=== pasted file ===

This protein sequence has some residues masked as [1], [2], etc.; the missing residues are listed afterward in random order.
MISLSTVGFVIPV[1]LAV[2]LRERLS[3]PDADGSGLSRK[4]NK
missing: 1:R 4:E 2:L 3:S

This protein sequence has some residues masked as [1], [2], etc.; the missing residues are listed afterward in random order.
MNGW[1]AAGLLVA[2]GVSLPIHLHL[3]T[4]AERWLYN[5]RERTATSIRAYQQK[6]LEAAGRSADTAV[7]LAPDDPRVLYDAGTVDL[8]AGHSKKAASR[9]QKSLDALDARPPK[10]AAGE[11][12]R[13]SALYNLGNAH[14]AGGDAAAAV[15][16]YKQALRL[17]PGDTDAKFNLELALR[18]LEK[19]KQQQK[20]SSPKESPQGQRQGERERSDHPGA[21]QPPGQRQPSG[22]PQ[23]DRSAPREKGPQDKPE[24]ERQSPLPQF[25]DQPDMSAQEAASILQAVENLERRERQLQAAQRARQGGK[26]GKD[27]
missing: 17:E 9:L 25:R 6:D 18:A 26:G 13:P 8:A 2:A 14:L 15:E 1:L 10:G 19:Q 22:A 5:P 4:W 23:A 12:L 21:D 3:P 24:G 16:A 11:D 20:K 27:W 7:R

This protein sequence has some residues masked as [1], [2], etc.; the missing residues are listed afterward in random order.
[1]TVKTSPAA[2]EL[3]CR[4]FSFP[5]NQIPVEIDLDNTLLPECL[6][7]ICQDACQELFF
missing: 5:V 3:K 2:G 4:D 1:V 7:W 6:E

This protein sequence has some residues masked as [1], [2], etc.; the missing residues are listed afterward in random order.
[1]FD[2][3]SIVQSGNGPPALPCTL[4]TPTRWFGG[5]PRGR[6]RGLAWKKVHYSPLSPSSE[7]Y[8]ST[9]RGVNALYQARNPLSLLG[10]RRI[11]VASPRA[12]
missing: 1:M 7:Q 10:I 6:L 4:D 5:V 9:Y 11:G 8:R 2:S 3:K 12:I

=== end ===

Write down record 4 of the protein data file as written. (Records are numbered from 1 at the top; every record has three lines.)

This protein sequence has some residues masked as [1], [2], etc.; the missing residues are listed afterward in random order.
[1]FD[2][3]SIVQSGNGPPALPCTL[4]TPTRWFGG[5]PRGR[6]RGLAWKKVHYSPLSPSSE[7]Y[8]ST[9]RGVNALYQARNPLSLLG[10]RRI[11]VASPRA[12]
missing: 1:M 7:Q 10:I 6:L 4:D 5:V 9:Y 11:G 8:R 2:S 3:K 12:I